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Splits within Fed Widen

RFP
The Federal Open Market Committee (FOMC) voted to begin the process of tapering its $120 billion per month in asset purchases, starting with $15 billion less during the month of November. In a sign of splits emerging within the Fed about the persistence of inflation, the Fed left the door open to accelerate the rate of tapering of asset purchases after its scheduled December meeting. The Fed would like to finish the tapering of asset purchases before pivoting to a liftoff in interest rates.

What would force officials to accelerate the process of tapering? Two better months of employment in October and November could prompt the Fed to accelerate the tapering of asset purchases at the start of next year.

The FOMC tweaked its statement on inflation, arguing that although they think the current elevated inflation will be temporary, it may not be. Powell underscored the high level of uncertainty regarding inflation. Powell did say that he expects inflation to slow in the first or second quarter of 2022, much later than the Fed previously indicated. He admitted that it is possible we could reach full employment in 2022, which would justify rate increases in the second half of 2022. That is true even if inflation moderates.

Powell is hopeful that the current surge in wages will not compress margins and become more destructive. Margin compression can lead to layoffs. He stressed the surge in productivity growth as an offset to recent wage gains, but the gains are not spread evenly. Large, tech-savvy behemoths, which are driving wage gains, are much better positioned to absorb the shock of higher wages. Small and midsize businesses are already experiencing margin compression.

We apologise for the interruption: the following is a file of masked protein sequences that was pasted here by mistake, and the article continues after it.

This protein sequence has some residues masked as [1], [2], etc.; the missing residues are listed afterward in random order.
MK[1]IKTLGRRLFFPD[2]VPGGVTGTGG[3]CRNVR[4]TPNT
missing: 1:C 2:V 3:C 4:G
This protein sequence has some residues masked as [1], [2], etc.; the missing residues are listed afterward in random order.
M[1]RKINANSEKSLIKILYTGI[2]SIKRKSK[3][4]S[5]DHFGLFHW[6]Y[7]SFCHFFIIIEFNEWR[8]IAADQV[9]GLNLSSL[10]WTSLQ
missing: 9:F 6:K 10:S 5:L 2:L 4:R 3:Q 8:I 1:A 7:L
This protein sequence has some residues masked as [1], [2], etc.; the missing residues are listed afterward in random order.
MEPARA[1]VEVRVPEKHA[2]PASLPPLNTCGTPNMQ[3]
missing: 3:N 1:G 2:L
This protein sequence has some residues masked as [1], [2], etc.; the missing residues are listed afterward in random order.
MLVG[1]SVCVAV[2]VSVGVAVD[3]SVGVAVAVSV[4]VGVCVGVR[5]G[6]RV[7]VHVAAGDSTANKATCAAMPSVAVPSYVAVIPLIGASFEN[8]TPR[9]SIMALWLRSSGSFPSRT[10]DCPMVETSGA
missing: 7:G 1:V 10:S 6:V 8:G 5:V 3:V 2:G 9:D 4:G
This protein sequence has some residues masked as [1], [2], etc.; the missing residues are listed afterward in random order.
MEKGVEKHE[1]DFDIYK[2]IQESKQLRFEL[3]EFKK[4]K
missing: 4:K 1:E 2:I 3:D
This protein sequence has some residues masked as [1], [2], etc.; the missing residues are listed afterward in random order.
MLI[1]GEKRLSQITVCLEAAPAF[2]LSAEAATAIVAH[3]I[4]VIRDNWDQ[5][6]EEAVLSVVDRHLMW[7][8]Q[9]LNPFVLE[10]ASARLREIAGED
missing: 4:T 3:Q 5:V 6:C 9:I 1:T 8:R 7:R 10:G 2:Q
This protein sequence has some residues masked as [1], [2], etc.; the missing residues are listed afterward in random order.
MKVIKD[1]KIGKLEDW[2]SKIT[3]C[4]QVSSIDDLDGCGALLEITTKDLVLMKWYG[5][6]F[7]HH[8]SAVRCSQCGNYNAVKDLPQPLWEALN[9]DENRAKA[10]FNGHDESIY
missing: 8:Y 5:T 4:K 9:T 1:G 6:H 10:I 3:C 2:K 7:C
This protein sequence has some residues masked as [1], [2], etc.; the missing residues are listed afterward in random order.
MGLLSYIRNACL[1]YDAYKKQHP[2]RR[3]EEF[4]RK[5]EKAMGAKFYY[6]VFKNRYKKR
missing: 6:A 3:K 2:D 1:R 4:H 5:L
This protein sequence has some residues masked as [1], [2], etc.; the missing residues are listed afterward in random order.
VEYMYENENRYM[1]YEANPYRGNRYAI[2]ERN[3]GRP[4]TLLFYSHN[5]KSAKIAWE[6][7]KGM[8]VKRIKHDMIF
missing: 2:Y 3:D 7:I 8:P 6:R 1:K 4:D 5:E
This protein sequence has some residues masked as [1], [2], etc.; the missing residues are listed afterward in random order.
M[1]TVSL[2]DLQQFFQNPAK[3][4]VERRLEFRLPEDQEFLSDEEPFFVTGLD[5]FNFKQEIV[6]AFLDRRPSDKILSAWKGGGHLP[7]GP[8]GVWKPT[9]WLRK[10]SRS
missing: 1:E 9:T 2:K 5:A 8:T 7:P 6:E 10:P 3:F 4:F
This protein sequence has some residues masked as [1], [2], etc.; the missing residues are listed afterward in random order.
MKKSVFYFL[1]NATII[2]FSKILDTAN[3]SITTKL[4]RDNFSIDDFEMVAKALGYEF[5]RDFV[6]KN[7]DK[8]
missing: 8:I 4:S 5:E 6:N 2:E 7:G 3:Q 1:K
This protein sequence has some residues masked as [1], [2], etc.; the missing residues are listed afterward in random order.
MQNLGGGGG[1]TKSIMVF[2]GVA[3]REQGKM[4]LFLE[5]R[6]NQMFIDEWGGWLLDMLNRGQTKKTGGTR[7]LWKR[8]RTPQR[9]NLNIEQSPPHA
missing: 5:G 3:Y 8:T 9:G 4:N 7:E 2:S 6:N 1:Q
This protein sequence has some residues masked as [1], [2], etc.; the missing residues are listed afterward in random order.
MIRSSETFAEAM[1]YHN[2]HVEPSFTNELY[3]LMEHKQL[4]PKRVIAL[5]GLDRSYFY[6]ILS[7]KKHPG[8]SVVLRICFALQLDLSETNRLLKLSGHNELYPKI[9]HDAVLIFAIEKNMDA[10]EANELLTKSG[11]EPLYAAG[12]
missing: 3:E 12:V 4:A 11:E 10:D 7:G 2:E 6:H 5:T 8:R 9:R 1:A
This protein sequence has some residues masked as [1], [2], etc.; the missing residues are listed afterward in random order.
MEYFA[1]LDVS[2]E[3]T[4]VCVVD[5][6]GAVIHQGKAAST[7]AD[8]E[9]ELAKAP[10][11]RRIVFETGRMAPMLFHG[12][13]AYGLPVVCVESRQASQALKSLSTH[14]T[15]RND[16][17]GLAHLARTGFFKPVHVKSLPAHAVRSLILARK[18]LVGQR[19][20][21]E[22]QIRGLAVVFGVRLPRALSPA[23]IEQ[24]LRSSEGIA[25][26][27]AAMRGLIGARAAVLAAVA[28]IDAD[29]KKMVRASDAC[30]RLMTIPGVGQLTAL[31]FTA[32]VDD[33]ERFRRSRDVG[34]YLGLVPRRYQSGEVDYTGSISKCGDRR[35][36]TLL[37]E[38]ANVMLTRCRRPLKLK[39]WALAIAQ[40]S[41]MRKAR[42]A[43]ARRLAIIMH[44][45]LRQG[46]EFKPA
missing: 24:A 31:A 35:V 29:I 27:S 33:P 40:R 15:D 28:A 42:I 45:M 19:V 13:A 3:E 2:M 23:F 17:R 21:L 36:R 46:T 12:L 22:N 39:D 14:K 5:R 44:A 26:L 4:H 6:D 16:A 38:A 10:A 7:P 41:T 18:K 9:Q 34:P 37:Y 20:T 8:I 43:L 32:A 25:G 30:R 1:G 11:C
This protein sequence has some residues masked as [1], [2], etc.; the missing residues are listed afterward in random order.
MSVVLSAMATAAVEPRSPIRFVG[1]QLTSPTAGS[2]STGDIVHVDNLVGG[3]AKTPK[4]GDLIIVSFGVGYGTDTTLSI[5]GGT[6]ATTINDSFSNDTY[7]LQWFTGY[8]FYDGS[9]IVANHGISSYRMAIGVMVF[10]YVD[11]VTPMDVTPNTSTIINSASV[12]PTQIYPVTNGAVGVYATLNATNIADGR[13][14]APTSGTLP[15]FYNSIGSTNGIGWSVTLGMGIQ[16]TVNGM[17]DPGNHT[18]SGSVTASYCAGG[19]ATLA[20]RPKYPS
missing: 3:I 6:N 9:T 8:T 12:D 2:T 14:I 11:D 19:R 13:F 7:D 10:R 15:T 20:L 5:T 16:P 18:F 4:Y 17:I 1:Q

Powell made clear that the term “transitory” means different things to different people. He worried that it is distracting from the Fed’s message, which is that the Fed will do what is necessary to stop the current inflation from becoming entrenched. That will be a tough call as inflation moderates but becomes more broad-based in the second half of 2022. Shelter and medical costs are expected to place a floor on how low inflation can go in 2022.

What does the Fed believe is causing inflation? A demand surge, supply chain disruptions or labor market frictions? All of the above. The political rhetoric is muddying the waters on this debate.

Bottom Line
The Federal Reserve has been growing more divided over the course of the summer and into the fall. Chairman Powell would prefer to wait out inflation longer than many of his colleagues. But, he said “We think we can be patient. If a response is called for, we will not hesitate.”

We expect the FOMC to accelerate the tapering of its asset purchases in early 2022. This will open the door to sooner and more aggressive rate hikes. We now expect three rate hikes next year.

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